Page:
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Bill Of Rights Paper

By dbroskey Mar 05, 2015 972 Words
Daniel Broskey
112864743
2/9/15
CCJS230
Bill of Rights Paper
After the Declaration of Independence, Congress drafted the Constitution. This document explained how the new government would be formed with three separate branches. It also included explanations of the duties of each branch, and how each branch was designed to keep the others from becoming too powerful, a system know as checks and balances. However, some people thought that even with this system of checks and balances, the Constitution still did not limit the power of the government enough, these people were known as Anti-Federalists. Others, known as Federalists, argued that the document was enough because any powers that were not explicitly spelled out in the Constitution were given to the states. As a compromise, the two parties agreed to add a Bill of Rights to the Constitution, a list of amendments that would protect individual liberties. James Madison drafted this list of amendments, and then Congress voted to add the amendments to the Constitution. One of the reasons that the Bill of Rights is so remarkable is because the founding fathers would never imagined things such as an individual’s rights during a car search, but they were still able to draft a document that applies to situations hundreds of years later. While all of the amendments are still relevant today, several of them still influence criminal law, such as the fourth, fifth, sixth, and eighth amendment.

The fourth amendment is designed to protect people from unreasonable search and seizures of their property. This amendment was inspired by the way the English treated the Colonists because they often raided their houses and took their personal property with no justification. In order to prevent this from happening in the new country, the framers of the Constitution made sure to include this in the list of amendments. They made it so that in order for the police to conduct a search they had to obtain a warrant, or and order of the court, to enter a person’s house. This amendment is generally regarded to be very important because it protects a person’s individual rights from the power of the government. However, one drawback to this amendment is that it can give suspects time to get rid of evidence while police are working to obtain a warrant.

The next amendment that relates directly to criminal law is the Fifth Amendment. This amendment is designed to ensure that everyone receives due process when they are accused of a crime, which entails several things. First, a person must be given notice that they are being accused of a crime, and they must then have the chance to have a hearing and defend themselves. This process prevents a person from being held in prison for a long duration of time without any charges against them. This amendment also protects a person from self-incrimination and gives them the right to remain silent. This is the amendment where the Miranda Rights that are read to a person when they are arrested come from. Lastly, this amendment protects citizens from double jeopardy, or being tried twice for the same crime.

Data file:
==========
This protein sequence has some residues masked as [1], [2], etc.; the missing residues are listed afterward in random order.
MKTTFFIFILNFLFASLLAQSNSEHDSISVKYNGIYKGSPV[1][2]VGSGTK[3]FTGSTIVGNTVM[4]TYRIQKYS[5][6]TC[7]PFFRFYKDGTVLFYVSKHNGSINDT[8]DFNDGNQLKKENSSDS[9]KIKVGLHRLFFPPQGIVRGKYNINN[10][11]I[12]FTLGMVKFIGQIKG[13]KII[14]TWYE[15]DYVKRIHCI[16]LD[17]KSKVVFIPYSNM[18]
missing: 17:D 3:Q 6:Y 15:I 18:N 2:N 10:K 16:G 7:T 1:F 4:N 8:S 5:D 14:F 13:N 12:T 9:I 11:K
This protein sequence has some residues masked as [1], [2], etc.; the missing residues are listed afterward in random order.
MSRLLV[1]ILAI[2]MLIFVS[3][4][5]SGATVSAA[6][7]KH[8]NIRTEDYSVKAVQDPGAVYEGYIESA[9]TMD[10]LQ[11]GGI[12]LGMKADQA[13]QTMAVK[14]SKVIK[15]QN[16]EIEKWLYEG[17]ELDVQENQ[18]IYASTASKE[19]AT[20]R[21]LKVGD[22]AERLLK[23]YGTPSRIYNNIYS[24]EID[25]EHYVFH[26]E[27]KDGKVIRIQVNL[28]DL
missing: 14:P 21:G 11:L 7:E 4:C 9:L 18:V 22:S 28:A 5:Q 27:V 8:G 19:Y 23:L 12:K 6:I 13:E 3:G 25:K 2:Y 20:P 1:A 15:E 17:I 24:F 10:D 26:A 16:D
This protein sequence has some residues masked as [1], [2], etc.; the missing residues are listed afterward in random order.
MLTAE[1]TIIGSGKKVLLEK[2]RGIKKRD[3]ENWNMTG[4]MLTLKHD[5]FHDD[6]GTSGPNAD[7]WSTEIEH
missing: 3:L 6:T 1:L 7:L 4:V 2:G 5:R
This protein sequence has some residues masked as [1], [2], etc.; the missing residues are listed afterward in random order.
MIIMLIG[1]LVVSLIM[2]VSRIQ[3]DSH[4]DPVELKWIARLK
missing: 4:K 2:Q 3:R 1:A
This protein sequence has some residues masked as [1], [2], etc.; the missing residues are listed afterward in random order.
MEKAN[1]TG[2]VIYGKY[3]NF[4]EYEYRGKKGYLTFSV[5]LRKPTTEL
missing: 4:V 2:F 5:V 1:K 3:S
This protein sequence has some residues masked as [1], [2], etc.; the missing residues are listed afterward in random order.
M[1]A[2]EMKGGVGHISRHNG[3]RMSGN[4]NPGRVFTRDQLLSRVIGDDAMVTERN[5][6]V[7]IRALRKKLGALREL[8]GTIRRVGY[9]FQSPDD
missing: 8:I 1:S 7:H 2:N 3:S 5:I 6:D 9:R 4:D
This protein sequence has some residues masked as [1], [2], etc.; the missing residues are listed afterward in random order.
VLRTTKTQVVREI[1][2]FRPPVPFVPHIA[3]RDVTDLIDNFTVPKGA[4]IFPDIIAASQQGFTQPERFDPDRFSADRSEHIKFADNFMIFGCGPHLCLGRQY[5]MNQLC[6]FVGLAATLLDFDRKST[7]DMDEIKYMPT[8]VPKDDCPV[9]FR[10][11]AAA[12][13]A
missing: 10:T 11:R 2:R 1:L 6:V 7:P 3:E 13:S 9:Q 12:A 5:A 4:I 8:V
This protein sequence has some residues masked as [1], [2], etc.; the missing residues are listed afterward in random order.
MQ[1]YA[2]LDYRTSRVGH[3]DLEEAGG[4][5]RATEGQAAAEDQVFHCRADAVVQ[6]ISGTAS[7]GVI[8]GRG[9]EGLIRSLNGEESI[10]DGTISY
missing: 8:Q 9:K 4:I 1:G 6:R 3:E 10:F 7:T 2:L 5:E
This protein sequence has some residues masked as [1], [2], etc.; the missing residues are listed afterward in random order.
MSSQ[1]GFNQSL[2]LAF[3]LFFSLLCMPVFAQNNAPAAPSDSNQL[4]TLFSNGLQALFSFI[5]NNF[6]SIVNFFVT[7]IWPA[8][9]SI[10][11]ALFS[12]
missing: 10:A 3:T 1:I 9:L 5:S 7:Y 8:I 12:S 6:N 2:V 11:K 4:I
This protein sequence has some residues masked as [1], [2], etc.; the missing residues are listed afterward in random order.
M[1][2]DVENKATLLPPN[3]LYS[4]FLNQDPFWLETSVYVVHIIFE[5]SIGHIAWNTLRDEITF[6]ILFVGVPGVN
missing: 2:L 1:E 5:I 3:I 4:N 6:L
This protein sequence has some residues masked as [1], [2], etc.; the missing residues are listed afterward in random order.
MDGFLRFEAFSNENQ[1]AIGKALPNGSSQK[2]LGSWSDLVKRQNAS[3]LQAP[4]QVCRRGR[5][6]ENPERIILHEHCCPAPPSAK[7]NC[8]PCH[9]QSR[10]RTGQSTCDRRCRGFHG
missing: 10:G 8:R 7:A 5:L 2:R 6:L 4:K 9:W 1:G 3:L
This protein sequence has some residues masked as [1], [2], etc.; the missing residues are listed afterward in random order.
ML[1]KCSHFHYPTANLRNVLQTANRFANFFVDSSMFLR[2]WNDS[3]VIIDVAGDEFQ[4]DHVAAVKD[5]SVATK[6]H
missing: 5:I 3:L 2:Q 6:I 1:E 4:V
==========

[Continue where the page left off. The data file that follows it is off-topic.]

Another amendment that relates to criminal law is the Sixth Amendment, and this also has several parts to it, just like the Fifth Amendment does. First, and perhaps most important, this amendment guarantees that those accused of a crime have a right to a jury trial. In addition to this, it also states that the defendants have a right to confront their accusers, along with having witnesses to support their defense. This amendment also states that defendants have a right to legal representation in a court of law, and that the trail must occur in the same state that the crime occurred in. All of the rights that are outlined in the Sixth Amendment pertain to the trial of the defendant, while the rights listed in the Fifth Amendment all pertain to things that occur before the trail.

The last amendment in the Bill of Rights that is about criminal law is the Eighth Amendment, which protects all citizens from cruel and unusual punishment. “Cruel and unusual” punishment has historically referred to punishments that cause the mutilation of a body, such as cutting off one’s hands or feet, or forced castration. However, it also implies that a punishment should fit the crime, meaning that a person should not be sentenced to an extreme length of time in jail for a petty crime. This amendment is slightly more dynamic than the rest of them, because the meaning of cruel and unusual has changed over time, particularly with the way that capital punishment has been administered. The electric chair and hanging were once considered acceptable, but are now considered barbaric with lethal injection now being one of the only acceptable methods to administer capital punishment.

One of the reasons that the Bill of Rights is such an important document is because it was written over 200 years ago, but is still relevant to modern law. For example, the fifth and sixth amendments still guide the basic procedures for all criminal trails, and all the rights guaranteed to citizens when the founding fathers wrote the Constitution are still guaranteed to citizens today. Another reason that the document is so successful is because it outlines specific rights that each citizen has, but is still open to a certain degree of interpretation for unforeseen circumstances. For example, the fourth amendment applies to searches of cars, something that would not have even been imagined when James Madison drafted the amendments. Also, the Supreme Court is also able to interpret these amendments as special cases arise that have no past precedent. The foresight of the founding fathers allows the Bill of Rights to still be relevant and applicable to everyday lives in the year 2015.

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